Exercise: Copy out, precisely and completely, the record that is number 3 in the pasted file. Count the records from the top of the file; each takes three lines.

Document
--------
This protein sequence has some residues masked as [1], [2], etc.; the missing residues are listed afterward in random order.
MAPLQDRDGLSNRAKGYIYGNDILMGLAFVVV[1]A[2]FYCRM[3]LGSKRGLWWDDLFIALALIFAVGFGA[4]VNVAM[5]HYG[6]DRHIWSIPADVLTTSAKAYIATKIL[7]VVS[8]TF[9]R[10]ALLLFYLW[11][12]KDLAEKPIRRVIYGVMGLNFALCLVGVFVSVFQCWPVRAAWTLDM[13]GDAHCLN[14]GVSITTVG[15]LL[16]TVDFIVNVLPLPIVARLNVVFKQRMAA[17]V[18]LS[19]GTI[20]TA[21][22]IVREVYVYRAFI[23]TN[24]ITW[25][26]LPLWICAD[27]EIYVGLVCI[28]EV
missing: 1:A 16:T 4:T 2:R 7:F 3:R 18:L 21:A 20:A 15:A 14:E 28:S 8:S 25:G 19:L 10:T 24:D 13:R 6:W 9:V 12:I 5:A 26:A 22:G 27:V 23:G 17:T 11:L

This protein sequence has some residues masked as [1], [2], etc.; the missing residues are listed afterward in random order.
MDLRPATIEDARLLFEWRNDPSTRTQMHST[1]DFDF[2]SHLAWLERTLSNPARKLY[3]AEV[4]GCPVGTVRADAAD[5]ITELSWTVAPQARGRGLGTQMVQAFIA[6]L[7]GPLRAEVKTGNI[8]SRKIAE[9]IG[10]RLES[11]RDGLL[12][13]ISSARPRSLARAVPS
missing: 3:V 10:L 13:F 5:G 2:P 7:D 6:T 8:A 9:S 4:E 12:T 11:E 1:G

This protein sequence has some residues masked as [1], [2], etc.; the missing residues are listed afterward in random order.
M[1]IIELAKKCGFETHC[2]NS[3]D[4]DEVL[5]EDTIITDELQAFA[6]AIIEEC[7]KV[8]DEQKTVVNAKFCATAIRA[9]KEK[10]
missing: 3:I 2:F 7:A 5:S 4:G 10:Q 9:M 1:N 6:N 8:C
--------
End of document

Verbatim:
This protein sequence has some residues masked as [1], [2], etc.; the missing residues are listed afterward in random order.
M[1]IIELAKKCGFETHC[2]NS[3]D[4]DEVL[5]EDTIITDELQAFA[6]AIIEEC[7]KV[8]DEQKTVVNAKFCATAIRA[9]KEK[10]
missing: 3:I 2:F 7:A 5:S 4:G 10:Q 9:M 1:N 6:N 8:C